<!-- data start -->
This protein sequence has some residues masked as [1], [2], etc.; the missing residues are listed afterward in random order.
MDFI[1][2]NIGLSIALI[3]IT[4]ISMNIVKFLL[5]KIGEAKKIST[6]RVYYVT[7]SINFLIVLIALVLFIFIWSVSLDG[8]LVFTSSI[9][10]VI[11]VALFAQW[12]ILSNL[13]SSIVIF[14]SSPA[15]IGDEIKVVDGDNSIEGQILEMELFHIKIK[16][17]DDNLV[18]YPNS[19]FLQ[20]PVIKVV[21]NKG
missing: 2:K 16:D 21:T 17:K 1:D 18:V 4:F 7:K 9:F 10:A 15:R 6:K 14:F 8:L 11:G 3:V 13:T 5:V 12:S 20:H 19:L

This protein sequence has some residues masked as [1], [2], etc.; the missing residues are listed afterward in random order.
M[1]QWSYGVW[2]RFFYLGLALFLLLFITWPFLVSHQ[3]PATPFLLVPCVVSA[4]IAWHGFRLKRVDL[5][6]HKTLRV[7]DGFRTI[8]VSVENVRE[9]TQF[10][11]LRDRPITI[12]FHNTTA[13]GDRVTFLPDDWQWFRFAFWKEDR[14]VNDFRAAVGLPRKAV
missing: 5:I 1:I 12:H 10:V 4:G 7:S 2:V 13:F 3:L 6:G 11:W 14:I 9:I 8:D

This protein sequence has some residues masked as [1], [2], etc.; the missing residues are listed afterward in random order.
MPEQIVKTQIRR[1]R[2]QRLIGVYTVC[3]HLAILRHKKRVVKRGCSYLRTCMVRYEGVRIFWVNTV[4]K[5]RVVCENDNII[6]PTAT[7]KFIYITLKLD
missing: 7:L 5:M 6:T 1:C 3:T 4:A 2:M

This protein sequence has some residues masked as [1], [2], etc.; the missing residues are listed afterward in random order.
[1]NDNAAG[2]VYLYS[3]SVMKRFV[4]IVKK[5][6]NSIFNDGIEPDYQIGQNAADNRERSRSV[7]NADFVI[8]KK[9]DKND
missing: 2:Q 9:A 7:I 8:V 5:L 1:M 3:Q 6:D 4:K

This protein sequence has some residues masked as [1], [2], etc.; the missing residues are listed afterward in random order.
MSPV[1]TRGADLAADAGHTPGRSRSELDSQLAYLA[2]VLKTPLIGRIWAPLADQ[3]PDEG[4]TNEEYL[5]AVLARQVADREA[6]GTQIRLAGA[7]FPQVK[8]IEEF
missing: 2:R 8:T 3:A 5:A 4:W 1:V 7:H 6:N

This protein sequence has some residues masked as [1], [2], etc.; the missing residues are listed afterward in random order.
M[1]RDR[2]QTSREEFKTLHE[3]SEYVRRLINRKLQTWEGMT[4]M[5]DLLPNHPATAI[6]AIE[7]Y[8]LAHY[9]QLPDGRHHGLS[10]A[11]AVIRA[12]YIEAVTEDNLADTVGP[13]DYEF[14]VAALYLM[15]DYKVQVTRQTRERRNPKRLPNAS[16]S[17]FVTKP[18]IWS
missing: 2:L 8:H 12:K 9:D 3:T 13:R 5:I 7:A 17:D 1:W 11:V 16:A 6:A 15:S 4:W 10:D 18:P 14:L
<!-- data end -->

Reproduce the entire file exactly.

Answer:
This protein sequence has some residues masked as [1], [2], etc.; the missing residues are listed afterward in random order.
MDFI[1][2]NIGLSIALI[3]IT[4]ISMNIVKFLL[5]KIGEAKKIST[6]RVYYVT[7]SINFLIVLIALVLFIFIWSVSLDG[8]LVFTSSI[9][10]VI[11]VALFAQW[12]ILSNL[13]SSIVIF[14]SSPA[15]IGDEIKVVDGDNSIEGQILEMELFHIKIK[16][17]DDNLV[18]YPNS[19]FLQ[20]PVIKVV[21]NKG
missing: 2:K 16:D 21:T 17:K 1:D 18:V 4:F 7:K 9:F 10:A 15:R 6:K 14:F 8:L 11:G 3:V 13:T 5:V 12:S 20:H 19:L

This protein sequence has some residues masked as [1], [2], etc.; the missing residues are listed afterward in random order.
M[1]QWSYGVW[2]RFFYLGLALFLLLFITWPFLVSHQ[3]PATPFLLVPCVVSA[4]IAWHGFRLKRVDL[5][6]HKTLRV[7]DGFRTI[8]VSVENVRE[9]TQF[10][11]LRDRPITI[12]FHNTTA[13]GDRVTFLPDDWQWFRFAFWKEDR[14]VNDFRAAVGLPRKAV
missing: 5:I 1:I 12:H 10:V 4:G 7:S 2:V 13:F 3:L 6:G 11:W 14:I 9:I 8:D

This protein sequence has some residues masked as [1], [2], etc.; the missing residues are listed afterward in random order.
MPEQIVKTQIRR[1]R[2]QRLIGVYTVC[3]HLAILRHKKRVVKRGCSYLRTCMVRYEGVRIFWVNTV[4]K[5]RVVCENDNII[6]PTAT[7]KFIYITLKLD
missing: 7:L 5:M 6:T 1:C 3:T 4:A 2:M

This protein sequence has some residues masked as [1], [2], etc.; the missing residues are listed afterward in random order.
[1]NDNAAG[2]VYLYS[3]SVMKRFV[4]IVKK[5][6]NSIFNDGIEPDYQIGQNAADNRERSRSV[7]NADFVI[8]KK[9]DKND
missing: 2:Q 9:A 7:I 8:V 5:L 1:M 3:Q 6:D 4:K

This protein sequence has some residues masked as [1], [2], etc.; the missing residues are listed afterward in random order.
MSPV[1]TRGADLAADAGHTPGRSRSELDSQLAYLA[2]VLKTPLIGRIWAPLADQ[3]PDEG[4]TNEEYL[5]AVLARQVADREA[6]GTQIRLAGA[7]FPQVK[8]IEEF
missing: 2:R 8:T 3:A 5:A 4:W 1:V 7:H 6:N

This protein sequence has some residues masked as [1], [2], etc.; the missing residues are listed afterward in random order.
M[1]RDR[2]QTSREEFKTLHE[3]SEYVRRLINRKLQTWEGMT[4]M[5]DLLPNHPATAI[6]AIE[7]Y[8]LAHY[9]QLPDGRHHGLS[10]A[11]AVIRA[12]YIEAVTEDNLADTVGP[13]DYEF[14]VAALYLM[15]DYKVQVTRQTRERRNPKRLPNAS[16]S[17]FVTKP[18]IWS
missing: 2:L 8:H 12:K 9:D 3:T 13:R 5:I 7:A 17:D 1:W 11:V 16:A 6:A 15:S 4:W 10:D 18:P 14:L